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Judge guts illegal gambling case against Malaysian businessman

A federal judge Tuesday tossed out the remaining evidence in an illegal gambling case against wealthy Malaysian businessman Paul Phua because of government misconduct.

Following a two-hour hearing, U.S. District Judge Andrew Gordon issued a ruling from the bench that essentially gutted the government’s case.

Gordon, who promised a written decision, gave federal prosecutors until noon Friday to disclose whether they will drop conspiracy and illegal gambling charges against Phua, who is supposed to stand trial June 15. Gordon set a status check in the case for Monday.

U.S. Attorney Daniel Bogden could not be reached for comment. But Assistant U.S. Attorney Cristina Silva, one of three prosecutors assigned to the case, said in court that the government wants to see Gordon’s written order before deciding.

Afterward, defense lawyer David Chesnoff said Gordon’s ruling means prosecutors are now barred from using evidence FBI agents seized from three Caesars Palace villas during a July 9 raid.

“This squarely sends the message that illegal searches will not be tolerated in the district of Nevada,” Chesnoff said.

At the time of the raid, the FBI was investigating a multimillion-dollar betting operation said to have accepted illegal wagers on the World Cup soccer tournament in Brazil.

Prosecutors still have the option of asking Gordon to reconsider his decision or ask the U.S. 9th Circuit Court of Appeals in San Francisco to overturn Gordon and keep the high-profile case alive.

Last month, Gordon ruled that FBI agents violated Phua’s privacy rights when they entered his Caesars Palace villa posing as Internet repairmen to secretly gather evidence days before conducting the raid. He prohibited prosecutors from using any evidence agents obtained through the unprecedented ruse.

Gordon also tossed out evidence agents obtained from Phua’s villa during the raid because of mis­representations and omissions agents made in a search warrant affidavit seeking permission to search the villa.

Defense lawyers, citing the legal doctrine “fruit of a poisoned tree,” then sought to bar prosecutors from using evidence seized from the other two villas. One of the villas was alleged to have been operating as a boiler room betting operation with an array of computers and television monitors set up to handle the action.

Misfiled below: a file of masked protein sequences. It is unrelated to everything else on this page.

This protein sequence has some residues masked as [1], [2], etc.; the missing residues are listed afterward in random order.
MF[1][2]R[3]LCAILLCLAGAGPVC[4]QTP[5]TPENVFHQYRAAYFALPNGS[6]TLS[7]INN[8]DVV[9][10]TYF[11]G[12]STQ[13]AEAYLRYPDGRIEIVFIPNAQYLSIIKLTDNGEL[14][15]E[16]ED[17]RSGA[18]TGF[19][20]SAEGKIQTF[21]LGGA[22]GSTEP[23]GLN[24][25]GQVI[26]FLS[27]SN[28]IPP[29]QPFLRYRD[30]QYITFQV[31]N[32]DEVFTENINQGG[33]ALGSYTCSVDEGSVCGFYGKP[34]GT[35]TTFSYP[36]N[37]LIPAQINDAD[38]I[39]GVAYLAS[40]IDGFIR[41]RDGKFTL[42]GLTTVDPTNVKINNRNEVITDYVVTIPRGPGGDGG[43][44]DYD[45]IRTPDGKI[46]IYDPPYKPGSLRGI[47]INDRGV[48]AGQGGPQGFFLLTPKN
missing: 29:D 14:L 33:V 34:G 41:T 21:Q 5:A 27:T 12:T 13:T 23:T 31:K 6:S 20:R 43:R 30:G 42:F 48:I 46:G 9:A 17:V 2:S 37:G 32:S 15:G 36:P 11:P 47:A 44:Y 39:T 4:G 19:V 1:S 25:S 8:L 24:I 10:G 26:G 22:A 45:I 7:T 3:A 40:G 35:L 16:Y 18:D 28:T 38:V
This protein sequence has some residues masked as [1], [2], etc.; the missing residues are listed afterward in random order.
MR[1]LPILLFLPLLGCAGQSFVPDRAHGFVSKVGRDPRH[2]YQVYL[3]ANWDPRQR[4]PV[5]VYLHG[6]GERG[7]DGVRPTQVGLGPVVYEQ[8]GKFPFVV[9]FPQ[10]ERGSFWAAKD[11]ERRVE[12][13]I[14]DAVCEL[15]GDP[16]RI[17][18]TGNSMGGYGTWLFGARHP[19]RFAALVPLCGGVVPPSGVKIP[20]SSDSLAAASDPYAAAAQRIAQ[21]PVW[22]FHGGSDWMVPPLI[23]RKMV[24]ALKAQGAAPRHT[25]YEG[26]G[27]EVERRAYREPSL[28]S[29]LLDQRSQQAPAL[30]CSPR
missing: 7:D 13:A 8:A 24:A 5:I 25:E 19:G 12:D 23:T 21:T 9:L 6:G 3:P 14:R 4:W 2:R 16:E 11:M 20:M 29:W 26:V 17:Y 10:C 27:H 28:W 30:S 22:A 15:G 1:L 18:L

Chesnoff, Thomas Goldstein and Richard Schonfeld argued that without evidence obtained through the ruse, agents would not have had enough probable cause to persuade a judge to authorize search warrants.

Silva and Assistant U.S. Attorney Phillip Smith Jr. contended Tuesday that the government would have sought the villa search warrants in any event.

Gordon said the prosecutors did not provide him with evidence to support their position.

Goldstein told Gordon in court that the government had played “fast-and-loose with the facts” during the investigation and committed “outrageous constitutional violations.”

Phua, 51, a Strip high roller and poker player worth hundreds of millions of dollars, was among eight defendants from Malaysia and China charged in the international betting scheme.

Six defendants, including Phua’s son Darren, pleaded guilty and were each fined and sentenced to five years of probation with the condition they stay out of the United States during that period. The case against a seventh defendant was dismissed.

Earlier this month, prosecutors filed a new indictment against Phua. The indictment added the conspiracy charge to make it easier to tie Phua to the evidence seized from the two villas not occupied by him.

From cellphones and electronic equipment installed at the villas, illegal bets were placed during this time over the Internet on World Cup soccer games, the indictment alleged.

Prosecutors contend the betting operation earned $13 million in profits while operating clandestinely at Caesars Palace.

The betting case attracted national and inter­national attention because of the pre-raid ruse and Phua’s prominence in the worldwide poker community. Professional poker champion Phil Ivey helped put up his bail.

Contact Jeff German at jgerman@reviewjournal.com or 702-380-8135. Find him on Twitter: @JGermanRJ

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